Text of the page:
Sunday, 2 November 2014

(307) November 3: Jeremiah 33-35 & Philemon 1

Ask God to open your mind, heart and will to understand, delight in and obey what you read.


To discover:
As you read consider what God condemns and commends.

To ponder:
Still imprisoned, God's word comes to Jeremiah again. Once more he affirms himself as the creator, promising to tell great things if Jeremiah asks. He says the houses of the people and kings torn down to build defences will be filled with the dead from the city who God will strike down in wrath. Yet he will also bring health, healing, prosperity and security, restoring Judah and Israel,  and cleansing them from all their sin. Jerusalem will then be a city God rejoices in and something bringing praise and glory to him from all nations, when they hear of the good he does it. They will fear him because if this too (33v1-9). All this patterns the praise and fear brought him as he forgives and draws together his people in Christ. So the cities of Judah will move from being desolate, to being places marked by the joy of marriage that is then worthwhile as it has a future, and the joy of praise and thanks in God's goodness and love. Shepherds will also again tend their flocks in the region (33v10-13).
Here God declares that he will fulfil his promise in causing the long awaited Davidic king to rule in justice and righteousness, in fulfilment of his covenant with David to grant him an everlasting throne. What is added is an enduring priesthood. The point is probably just that with a righteous king right worship will be ensured, just as the church offer their lives as living sacrifices. God adds this is as certain as his agreement with the day and night to come when they do. And we read too that the line of kings and priests will become as numerous as the stars and sand - a hint that all Abraham's children through faith will be a royal priesthood In Christ. Those who display a lack of faith by claiming God has forgotten his commitments to the clans stemming from Levi and David therefore no longer regard Israel as a nation, assuming it is totally finished. Whereas God promises mercy and restoration (33v14-26). We should remember that because Jesus reigns, the church has a glorious future no matter hown things may at time seen.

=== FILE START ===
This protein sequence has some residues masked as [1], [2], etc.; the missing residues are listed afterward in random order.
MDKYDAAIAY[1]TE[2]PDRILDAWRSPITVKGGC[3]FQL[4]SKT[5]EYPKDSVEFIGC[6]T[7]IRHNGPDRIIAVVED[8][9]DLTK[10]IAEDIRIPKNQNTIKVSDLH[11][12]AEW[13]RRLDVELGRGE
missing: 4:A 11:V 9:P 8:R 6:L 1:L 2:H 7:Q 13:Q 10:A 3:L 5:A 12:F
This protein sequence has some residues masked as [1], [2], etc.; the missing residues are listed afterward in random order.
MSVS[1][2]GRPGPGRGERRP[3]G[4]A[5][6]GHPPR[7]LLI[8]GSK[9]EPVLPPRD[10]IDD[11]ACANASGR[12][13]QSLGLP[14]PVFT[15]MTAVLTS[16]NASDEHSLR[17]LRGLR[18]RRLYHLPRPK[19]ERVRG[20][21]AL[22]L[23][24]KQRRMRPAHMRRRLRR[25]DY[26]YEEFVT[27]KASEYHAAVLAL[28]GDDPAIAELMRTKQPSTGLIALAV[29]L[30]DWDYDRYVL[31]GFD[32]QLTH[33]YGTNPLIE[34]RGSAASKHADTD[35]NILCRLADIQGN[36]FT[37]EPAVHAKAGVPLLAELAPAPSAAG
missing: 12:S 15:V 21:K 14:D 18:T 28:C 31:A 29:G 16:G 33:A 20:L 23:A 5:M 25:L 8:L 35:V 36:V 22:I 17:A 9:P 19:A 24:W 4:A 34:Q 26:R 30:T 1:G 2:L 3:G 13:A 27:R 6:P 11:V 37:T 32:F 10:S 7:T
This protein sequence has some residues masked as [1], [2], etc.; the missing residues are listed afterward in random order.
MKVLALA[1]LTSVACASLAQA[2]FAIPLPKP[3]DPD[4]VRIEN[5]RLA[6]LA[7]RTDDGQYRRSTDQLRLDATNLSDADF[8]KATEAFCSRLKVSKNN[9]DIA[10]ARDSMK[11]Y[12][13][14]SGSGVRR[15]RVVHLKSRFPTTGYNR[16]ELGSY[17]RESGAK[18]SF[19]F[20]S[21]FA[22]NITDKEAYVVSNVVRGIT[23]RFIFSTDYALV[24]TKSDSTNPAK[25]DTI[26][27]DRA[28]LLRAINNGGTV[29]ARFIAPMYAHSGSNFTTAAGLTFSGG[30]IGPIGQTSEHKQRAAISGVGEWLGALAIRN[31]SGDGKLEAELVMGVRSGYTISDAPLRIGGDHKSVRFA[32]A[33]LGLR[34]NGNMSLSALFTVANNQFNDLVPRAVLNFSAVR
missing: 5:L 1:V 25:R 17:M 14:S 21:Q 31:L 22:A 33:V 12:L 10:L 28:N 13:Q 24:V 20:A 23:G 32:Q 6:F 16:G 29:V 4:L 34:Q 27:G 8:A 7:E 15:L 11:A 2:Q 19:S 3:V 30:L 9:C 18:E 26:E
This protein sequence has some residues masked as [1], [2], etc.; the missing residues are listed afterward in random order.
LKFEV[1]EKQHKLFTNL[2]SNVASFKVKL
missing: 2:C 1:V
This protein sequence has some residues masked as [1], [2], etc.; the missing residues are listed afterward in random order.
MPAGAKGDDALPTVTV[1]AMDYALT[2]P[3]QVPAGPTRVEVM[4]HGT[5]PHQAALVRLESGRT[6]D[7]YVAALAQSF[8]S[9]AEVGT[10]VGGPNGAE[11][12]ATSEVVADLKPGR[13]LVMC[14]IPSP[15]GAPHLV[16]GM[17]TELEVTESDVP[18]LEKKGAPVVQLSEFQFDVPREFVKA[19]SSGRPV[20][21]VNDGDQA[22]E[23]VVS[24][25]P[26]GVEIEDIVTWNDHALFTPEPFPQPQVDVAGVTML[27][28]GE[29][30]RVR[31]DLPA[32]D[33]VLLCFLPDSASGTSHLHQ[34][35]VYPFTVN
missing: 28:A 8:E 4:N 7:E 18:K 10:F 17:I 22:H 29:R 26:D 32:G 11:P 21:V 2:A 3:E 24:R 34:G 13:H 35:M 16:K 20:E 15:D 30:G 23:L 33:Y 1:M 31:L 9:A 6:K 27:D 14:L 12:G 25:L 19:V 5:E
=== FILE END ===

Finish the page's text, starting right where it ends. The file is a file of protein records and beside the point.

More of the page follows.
Chapter 34 records God's word when Babylon and all their allies were fighting against Jerusalem, and only a couple of fortified cities were left in Judah. God tells Zedekiah that the city is given over to Babylon and will be burned, and he will be captured, speak to Nebuchadnezzar face to face and be exiled to Babylon. Yet in kindness the LORD tells him he will die in peace, and be properly mourned. After Zedekiah then covenanted with Jerusalem in the temple that people should free their Hebrew slaves, only to find them free and then re-enslave them, God recounted his law about freeing such slaves after 7 years in response to his freeing them from Egypt. He then said their what they did profaned his name - no doubt by making him look unrighteous. And so he proclaimed liberty to them to die by the sword, plague and famine. He said the various categories of people would become a horror to the watching kingdoms, being like the calves cut in two at covenant making ceremonies, with their dead bodies being bird food, and Zedekiah given into Nebuchadnezzar's hand. To this end Gid promised to bring the Babylon army back to the city. The sense in covenants was that it should be to the covenant-breakers as to the calf. And so Christ was killed in the place of our covenant breaking.
Chapter 35 returns us to the time of Jehoiakim. Jeremiah is to bring a clan known as the Rechabites to a chamber in the temple and offer them wine. When there they refused it on the basis of their ancestor's vow that they neither drink nor settle, but always live in tents. They explain they are only in Jerusalem for safety against the Babylonians. The anscestor's commitment may have been made out of zeal for God, as it was so that his descendents would live long in the land - a covenant blessing. Perhaps his desire was that they live apart from the rest of God's people so they are not led astray from God's commands. We know nothing more of this vow. God's point was simply that the people should have similarly obeyed his commands through the prophets to repent and not follow false gods so they too could live in the land. But because they didn't God is bringing on them the impending disaster. No doubt there is a hint here too that the king should have ensured such faithfulness in the people. Yet God promises the Rechabites that they will always have someone before God as a reward for their faithfulness in keeping their commitments (34v1v19). It is just such repentance and concern not to be drawn away from the Lord that means we will be with him forever.

Praying it home:
Praise God for the future Christ gaurantees. Pray that you would remain godly even if those even in the church fail to.

Thinking further:
None today.


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